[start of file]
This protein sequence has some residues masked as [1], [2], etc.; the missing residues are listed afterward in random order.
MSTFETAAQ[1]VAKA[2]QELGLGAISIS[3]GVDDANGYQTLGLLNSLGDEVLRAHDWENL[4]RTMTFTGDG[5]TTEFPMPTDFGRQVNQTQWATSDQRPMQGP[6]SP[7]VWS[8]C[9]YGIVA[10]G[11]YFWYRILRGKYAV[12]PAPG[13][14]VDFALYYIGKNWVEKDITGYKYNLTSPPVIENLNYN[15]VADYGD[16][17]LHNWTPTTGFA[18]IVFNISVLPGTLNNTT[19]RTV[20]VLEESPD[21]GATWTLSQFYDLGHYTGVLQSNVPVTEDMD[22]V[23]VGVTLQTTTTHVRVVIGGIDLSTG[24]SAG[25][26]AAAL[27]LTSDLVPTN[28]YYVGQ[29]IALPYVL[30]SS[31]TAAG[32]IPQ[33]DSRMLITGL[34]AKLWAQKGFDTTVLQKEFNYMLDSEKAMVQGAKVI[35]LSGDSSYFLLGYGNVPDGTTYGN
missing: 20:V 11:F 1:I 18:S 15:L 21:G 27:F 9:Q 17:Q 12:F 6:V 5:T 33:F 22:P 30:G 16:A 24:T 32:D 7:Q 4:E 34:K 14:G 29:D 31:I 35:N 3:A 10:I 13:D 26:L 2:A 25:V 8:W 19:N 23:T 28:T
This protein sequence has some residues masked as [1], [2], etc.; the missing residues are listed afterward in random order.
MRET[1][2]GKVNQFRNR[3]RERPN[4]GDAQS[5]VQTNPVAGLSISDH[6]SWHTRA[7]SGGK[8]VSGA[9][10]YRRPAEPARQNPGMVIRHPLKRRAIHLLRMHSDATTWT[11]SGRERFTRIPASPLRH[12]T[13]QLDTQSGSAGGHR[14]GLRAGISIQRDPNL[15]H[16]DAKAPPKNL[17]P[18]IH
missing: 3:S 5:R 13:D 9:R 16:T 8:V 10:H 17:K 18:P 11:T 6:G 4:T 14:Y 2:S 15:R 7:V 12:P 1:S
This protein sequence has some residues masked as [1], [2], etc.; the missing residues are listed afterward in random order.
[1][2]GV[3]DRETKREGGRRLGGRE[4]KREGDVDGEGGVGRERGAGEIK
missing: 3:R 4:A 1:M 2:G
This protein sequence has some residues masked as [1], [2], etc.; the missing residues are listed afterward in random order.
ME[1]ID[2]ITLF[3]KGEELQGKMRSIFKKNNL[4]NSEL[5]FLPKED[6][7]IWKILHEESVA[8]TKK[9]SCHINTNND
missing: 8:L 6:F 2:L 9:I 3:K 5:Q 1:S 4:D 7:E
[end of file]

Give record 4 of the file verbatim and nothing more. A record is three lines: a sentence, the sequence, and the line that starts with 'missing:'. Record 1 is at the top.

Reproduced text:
This protein sequence has some residues masked as [1], [2], etc.; the missing residues are listed afterward in random order.
ME[1]ID[2]ITLF[3]KGEELQGKMRSIFKKNNL[4]NSEL[5]FLPKED[6][7]IWKILHEESVA[8]TKK[9]SCHINTNND
missing: 8:L 6:F 2:L 9:I 3:K 5:Q 1:S 4:D 7:E